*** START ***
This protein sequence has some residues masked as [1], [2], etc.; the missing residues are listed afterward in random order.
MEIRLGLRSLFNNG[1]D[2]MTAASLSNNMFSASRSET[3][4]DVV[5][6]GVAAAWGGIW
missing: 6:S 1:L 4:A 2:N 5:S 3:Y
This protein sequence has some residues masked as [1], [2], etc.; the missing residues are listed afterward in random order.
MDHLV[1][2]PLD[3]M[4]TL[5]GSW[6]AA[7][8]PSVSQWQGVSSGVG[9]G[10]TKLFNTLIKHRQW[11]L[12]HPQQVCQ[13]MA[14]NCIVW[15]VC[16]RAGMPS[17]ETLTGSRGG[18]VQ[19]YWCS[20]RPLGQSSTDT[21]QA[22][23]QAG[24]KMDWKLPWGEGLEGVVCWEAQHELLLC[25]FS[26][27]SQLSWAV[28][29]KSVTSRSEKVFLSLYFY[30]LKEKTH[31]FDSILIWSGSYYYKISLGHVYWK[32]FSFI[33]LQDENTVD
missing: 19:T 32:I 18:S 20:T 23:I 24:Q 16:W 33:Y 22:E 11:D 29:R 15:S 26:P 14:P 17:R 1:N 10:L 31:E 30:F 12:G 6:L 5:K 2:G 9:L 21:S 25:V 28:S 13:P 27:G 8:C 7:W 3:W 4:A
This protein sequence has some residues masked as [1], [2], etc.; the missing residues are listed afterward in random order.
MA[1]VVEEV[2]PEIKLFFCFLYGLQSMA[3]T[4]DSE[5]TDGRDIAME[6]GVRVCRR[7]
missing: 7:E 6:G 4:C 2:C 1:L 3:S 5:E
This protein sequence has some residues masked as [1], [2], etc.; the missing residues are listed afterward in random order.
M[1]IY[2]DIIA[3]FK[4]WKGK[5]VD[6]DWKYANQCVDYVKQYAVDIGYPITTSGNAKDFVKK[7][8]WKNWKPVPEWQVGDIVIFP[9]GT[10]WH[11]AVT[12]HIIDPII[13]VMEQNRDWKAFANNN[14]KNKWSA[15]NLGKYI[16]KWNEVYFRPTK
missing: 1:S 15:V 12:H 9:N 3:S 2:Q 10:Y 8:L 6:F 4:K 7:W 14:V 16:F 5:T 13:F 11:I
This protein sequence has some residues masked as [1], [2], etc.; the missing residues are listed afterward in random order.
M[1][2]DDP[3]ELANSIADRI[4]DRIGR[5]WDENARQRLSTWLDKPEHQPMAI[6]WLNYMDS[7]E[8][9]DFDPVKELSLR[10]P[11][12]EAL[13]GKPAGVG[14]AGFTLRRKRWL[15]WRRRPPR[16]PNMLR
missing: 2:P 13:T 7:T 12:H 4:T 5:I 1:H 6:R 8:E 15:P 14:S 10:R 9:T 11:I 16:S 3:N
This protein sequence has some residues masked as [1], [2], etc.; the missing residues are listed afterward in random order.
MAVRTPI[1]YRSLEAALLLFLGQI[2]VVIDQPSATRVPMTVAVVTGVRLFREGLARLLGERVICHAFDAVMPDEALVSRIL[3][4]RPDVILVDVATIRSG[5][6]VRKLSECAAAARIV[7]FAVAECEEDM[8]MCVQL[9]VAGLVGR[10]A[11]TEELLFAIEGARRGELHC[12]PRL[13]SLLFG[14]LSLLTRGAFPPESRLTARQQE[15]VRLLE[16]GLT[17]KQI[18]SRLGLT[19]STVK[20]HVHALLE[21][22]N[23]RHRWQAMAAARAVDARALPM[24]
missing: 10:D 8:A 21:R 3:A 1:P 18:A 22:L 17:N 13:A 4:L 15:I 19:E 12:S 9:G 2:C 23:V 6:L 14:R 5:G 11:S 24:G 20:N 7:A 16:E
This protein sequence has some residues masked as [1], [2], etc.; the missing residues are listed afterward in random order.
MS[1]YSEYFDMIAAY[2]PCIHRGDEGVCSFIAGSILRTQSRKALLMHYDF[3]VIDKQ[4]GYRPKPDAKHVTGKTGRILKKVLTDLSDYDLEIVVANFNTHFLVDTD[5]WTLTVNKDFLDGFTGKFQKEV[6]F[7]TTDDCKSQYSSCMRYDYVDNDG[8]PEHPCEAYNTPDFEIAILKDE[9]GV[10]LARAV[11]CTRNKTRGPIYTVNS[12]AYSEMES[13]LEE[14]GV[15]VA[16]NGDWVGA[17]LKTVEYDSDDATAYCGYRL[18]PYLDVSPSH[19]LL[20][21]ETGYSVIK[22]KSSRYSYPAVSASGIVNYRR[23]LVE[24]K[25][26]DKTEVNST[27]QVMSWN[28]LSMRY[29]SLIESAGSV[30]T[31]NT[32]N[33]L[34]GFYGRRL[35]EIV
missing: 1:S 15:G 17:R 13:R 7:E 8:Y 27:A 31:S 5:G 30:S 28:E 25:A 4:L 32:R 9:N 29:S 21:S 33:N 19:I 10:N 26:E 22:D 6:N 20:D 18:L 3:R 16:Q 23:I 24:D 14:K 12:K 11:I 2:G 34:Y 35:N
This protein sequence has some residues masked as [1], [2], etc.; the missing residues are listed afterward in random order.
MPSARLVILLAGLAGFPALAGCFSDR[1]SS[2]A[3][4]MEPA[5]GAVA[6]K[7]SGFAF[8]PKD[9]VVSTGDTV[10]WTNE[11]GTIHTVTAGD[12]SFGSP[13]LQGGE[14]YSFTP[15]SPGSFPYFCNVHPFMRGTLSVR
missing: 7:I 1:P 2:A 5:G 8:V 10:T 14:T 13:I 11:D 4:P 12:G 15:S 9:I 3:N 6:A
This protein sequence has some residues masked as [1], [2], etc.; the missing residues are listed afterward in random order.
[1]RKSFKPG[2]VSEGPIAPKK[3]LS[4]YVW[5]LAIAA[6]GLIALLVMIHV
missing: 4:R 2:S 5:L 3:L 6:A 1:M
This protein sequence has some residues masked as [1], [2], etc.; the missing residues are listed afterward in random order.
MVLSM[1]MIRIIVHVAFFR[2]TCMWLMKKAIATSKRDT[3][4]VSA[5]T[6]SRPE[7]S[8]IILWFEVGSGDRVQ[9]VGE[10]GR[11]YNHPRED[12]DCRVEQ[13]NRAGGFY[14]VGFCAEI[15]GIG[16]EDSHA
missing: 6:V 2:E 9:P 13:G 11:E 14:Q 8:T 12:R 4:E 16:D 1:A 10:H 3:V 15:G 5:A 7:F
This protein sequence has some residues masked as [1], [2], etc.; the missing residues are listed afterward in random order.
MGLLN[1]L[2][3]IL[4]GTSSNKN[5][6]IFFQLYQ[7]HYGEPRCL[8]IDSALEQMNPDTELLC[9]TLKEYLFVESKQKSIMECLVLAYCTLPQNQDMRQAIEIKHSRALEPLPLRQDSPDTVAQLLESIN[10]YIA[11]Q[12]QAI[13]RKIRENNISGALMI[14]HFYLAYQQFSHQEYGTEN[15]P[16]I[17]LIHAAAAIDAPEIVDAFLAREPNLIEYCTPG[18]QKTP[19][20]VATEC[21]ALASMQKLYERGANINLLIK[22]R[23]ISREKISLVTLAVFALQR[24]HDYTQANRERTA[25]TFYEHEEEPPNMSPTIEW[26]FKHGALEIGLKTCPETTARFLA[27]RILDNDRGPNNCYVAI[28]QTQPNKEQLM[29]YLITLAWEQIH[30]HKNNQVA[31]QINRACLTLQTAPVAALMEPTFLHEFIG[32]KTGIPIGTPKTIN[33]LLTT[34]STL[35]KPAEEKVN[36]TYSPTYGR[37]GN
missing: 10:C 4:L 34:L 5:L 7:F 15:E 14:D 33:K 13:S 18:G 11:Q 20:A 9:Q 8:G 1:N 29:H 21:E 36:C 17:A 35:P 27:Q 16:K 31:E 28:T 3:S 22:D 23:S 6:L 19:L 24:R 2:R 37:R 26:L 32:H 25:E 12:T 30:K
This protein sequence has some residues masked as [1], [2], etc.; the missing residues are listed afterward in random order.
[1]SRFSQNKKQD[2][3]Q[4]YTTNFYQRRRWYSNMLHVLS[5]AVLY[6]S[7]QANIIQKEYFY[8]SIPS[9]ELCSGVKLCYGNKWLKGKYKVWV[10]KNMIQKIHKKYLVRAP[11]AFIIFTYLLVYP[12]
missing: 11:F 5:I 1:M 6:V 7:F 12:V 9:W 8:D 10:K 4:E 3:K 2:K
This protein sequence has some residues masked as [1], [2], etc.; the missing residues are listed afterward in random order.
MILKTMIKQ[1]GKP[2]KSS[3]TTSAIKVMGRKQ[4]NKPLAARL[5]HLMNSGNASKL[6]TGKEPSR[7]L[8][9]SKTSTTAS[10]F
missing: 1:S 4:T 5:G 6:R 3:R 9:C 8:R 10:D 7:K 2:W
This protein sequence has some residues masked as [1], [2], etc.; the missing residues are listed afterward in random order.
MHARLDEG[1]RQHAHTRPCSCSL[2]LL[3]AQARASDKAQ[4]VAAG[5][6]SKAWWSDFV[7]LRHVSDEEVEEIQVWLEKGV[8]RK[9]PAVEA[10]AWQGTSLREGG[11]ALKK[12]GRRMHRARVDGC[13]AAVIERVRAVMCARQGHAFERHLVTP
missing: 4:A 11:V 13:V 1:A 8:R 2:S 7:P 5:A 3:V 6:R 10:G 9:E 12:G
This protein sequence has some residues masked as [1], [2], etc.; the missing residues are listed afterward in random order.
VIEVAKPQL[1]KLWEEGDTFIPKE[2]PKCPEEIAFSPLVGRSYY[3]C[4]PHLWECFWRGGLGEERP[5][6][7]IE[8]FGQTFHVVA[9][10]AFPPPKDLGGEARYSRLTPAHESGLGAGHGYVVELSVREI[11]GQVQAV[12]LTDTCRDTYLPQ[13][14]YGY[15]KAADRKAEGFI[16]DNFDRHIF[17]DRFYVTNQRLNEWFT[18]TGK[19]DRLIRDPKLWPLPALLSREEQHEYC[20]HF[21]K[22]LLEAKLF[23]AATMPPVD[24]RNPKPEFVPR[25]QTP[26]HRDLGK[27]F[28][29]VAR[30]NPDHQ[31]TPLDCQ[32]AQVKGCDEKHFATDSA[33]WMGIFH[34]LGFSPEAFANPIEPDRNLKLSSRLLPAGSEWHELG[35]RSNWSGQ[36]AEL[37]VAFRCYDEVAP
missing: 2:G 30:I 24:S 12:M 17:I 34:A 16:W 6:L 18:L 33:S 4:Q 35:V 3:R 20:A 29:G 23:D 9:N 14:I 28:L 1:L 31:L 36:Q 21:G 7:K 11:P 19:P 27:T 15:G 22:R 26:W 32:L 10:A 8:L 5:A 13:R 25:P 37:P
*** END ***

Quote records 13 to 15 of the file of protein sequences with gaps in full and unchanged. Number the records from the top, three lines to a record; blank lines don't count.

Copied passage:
This protein sequence has some residues masked as [1], [2], etc.; the missing residues are listed afterward in random order.
MILKTMIKQ[1]GKP[2]KSS[3]TTSAIKVMGRKQ[4]NKPLAARL[5]HLMNSGNASKL[6]TGKEPSR[7]L[8][9]SKTSTTAS[10]F
missing: 1:S 4:T 5:G 6:R 3:R 9:C 8:R 10:D 7:K 2:W
This protein sequence has some residues masked as [1], [2], etc.; the missing residues are listed afterward in random order.
MHARLDEG[1]RQHAHTRPCSCSL[2]LL[3]AQARASDKAQ[4]VAAG[5][6]SKAWWSDFV[7]LRHVSDEEVEEIQVWLEKGV[8]RK[9]PAVEA[10]AWQGTSLREGG[11]ALKK[12]GRRMHRARVDGC[13]AAVIERVRAVMCARQGHAFERHLVTP
missing: 4:A 11:V 13:V 1:A 8:R 2:S 7:P 5:A 3:V 6:R 10:G 9:E 12:G
This protein sequence has some residues masked as [1], [2], etc.; the missing residues are listed afterward in random order.
VIEVAKPQL[1]KLWEEGDTFIPKE[2]PKCPEEIAFSPLVGRSYY[3]C[4]PHLWECFWRGGLGEERP[5][6][7]IE[8]FGQTFHVVA[9][10]AFPPPKDLGGEARYSRLTPAHESGLGAGHGYVVELSVREI[11]GQVQAV[12]LTDTCRDTYLPQ[13][14]YGY[15]KAADRKAEGFI[16]DNFDRHIF[17]DRFYVTNQRLNEWFT[18]TGK[19]DRLIRDPKLWPLPALLSREEQHEYC[20]HF[21]K[22]LLEAKLF[23]AATMPPVD[24]RNPKPEFVPR[25]QTP[26]HRDLGK[27]F[28][29]VAR[30]NPDHQ[31]TPLDCQ[32]AQVKGCDEKHFATDSA[33]WMGIFH[34]LGFSPEAFANPIEPDRNLKLSSRLLPAGSEWHELG[35]RSNWSGQ[36]AEL[37]VAFRCYDEVAP
missing: 2:G 30:I 24:S 12:M 17:I 34:A 16:W 6:L 18:L 33:S 4:Q 35:V 3:R 20:A 29:G 23:D 9:N 14:I 28:L 1:L 31:L 36:Q 21:G 7:K 11:P 19:P 27:T 15:G 22:R 26:W 32:L 10:A 8:L 5:A 13:R 25:P 37:P